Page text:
The Premier League season is an unrelenting grind. Whoever finishes first after 38 games have had to overcome many obstacles and shed plenty of blood, sweat and tears to achieve the ultimate prize.
Naturally in a title winning side, you need players that are willing to push their bodies to the limit in every game they play. If one player is down on their game, then another one is willing to fill the breach.
There have been many column inches written about the fall from grace from Liverpool in 2017. The reasons have been wide and varied from the absence of key players through injury and international commitments, to the players being burnt out after a physically intense style of play leading to a highly impressive start to the season. The truth probably lies somewhere in the middle.
The one thing that is not for debate is the constant failings of the side when coming up against teams sitting in the second half of the table. This has occurred for longer than the fans would like to remember.
Originally starting as a frustrating casual occurrence, it has slowly grown into a full-blown disease. It has infected the psyche of the group to the point where they are defeated mentally the moment they take to the pitch against a lower placed side who are well and truly up for the battle.
When these types of results arise, the finger of blame points directly at the manager and captain. Jordan Henderson is currently in possession of the armband, but by no means does that mean he should be held solely responsible for the poor on-field leadership. The word 'team' encompasses all in sundry and not just one player.
Currently Liverpool has a very passive and mild mannered squad. They are too 'nice' and accepting of their fate, frequently losing the main areas that decide these types of games like 50/50 balls and dealing effectively with set-pieces.
The team also lacks what some may describe as a 'hard bastard' to shake them out of their malaise.
This is not down to Henderson to fill that role. He has his hands full in trying to set the professional standard required of the team and aiming to push them to victory.
While he doesn't have the 'aura' that other captains have had in the past, the last two managers have seen fit to appoint him, and keep him in the role.
While Henderson may not be the inspiring leader that many would expect this club to have, it is hard to find exactly what the alternatives are in the current squad and there indeed underlines the issue in a nutshell.
There is a great deal of Premier League experience with James Milner, Adam Lallana, Nathaniel Clyne, Dejan Lovren, Lucas Leiva and the oft-injured Daniel Sturridge just a few names which come to mind.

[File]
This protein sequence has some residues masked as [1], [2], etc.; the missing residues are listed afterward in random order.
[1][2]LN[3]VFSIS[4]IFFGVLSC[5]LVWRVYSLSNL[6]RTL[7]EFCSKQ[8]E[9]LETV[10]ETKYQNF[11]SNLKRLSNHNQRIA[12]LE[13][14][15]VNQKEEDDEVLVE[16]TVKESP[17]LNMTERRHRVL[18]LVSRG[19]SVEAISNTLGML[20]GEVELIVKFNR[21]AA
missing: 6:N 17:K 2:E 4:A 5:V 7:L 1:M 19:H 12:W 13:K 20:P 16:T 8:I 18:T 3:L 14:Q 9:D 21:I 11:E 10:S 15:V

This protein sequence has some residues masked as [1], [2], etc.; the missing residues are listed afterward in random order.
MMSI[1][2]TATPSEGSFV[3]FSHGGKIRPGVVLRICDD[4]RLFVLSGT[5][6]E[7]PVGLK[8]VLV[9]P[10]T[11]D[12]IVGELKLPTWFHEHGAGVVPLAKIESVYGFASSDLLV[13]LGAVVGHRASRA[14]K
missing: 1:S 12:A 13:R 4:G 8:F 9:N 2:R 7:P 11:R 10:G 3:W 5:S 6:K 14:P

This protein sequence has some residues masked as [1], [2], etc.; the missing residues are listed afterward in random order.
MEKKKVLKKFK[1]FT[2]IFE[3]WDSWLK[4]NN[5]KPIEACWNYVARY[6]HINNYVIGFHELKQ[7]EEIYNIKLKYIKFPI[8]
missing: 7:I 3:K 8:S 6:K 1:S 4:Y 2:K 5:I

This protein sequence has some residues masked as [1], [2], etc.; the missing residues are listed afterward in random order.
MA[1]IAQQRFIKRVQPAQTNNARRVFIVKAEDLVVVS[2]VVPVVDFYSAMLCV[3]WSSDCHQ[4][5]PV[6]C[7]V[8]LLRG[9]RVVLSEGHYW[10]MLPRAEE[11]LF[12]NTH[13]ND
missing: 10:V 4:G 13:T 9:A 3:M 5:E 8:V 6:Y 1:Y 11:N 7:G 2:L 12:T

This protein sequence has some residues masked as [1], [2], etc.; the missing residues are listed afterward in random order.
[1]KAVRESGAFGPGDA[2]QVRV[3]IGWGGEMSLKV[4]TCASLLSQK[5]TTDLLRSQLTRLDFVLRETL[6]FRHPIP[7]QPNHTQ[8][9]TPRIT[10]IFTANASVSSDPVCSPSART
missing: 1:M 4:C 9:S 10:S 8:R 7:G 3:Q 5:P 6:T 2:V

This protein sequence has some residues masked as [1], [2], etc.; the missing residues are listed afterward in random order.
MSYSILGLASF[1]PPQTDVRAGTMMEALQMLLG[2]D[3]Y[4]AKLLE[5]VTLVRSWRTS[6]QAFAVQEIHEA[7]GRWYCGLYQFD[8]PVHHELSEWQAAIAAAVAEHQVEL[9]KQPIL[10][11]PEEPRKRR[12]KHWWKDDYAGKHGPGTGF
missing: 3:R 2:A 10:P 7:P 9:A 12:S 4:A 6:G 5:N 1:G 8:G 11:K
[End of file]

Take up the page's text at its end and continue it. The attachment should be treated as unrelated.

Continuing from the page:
While they are solid professionals, none of them strike you as the type of player that will make an impression on the opposition that says 'we are ready for the fight.'
Steven Gerrard had an edge to his game in the early part of his captaincy, before settling down to become a great all-round player. However Gerrard was fortunate that he had players to speak their mind with actions and words.
Jamie Carragher, Javier Mascherano, Luis Suarez, Xabi Alonso and Dirk Kuyt certainty didn't mind mixing it up with their opponents. While Alonso and Suarez had a great deal of finesse and class to their game, they were far from shy in putting their foot in, tracking back and winning the ball for their team.
Carragher, Mascherano and Kuyt were the 'pitbulls' in the key areas of the pitch, rarely coming off with a clean playing strip and quite often bearing scars from the battle.
The trio may not have always been on the winning side, but you knew they spilt every last ounce of blood for the team.
Currently teams in the lower part of the league can feel the uncertainty when coming up against the Reds and are constantly feeding off it.
This is a clear character flaw and is a major issue that Jurgen Klopp must find a way for the side to overcome.
The manager has looked increasingly bemused by the inability of the side to defeat the kind of opponents that in reality they should have little issue with.
With no European Football and domestic cup competitions to distract the playing squad from now until the end of the season, there is simply no excuse to not make the top four.
From the outside, it seems that Klopp has been too forgiving of mediocre performances and given certain players too many chances. This cannot continue if the club wants to move forward and contend for trophies.
While the club won't win any silverware this season, finishing in the top four would be an achievement that would carry a fair bit of weight.
It would mean that the club finishes above some worthy combatants, which has not happened for the last couple of seasons. The confidence of achieving that goal will resonate throughout the club, and allow Klopp to build a more impressive squad with the lure of Champions League football.
However for this to happen sense of direction is needed quickly before this season ends up as a missed opportunity in terms of progress made.
The question needs to be asked, do the players really want to push themselves to go that extra mile week and week out no matter who the opponent may be?
They are not entitled to pick and choose when they want to play well. It should be a given that they perform to a certain standard every time they take to the pitch.
In general, the fans can accept if the team is beaten on the day, as long as they see a consistent effort from the team as a whole, not just one or two individuals.
Currently we are seeing it on an all too infrequent basis, however all is not lost and there is still time to turn it all around.
Over to you now Redmen.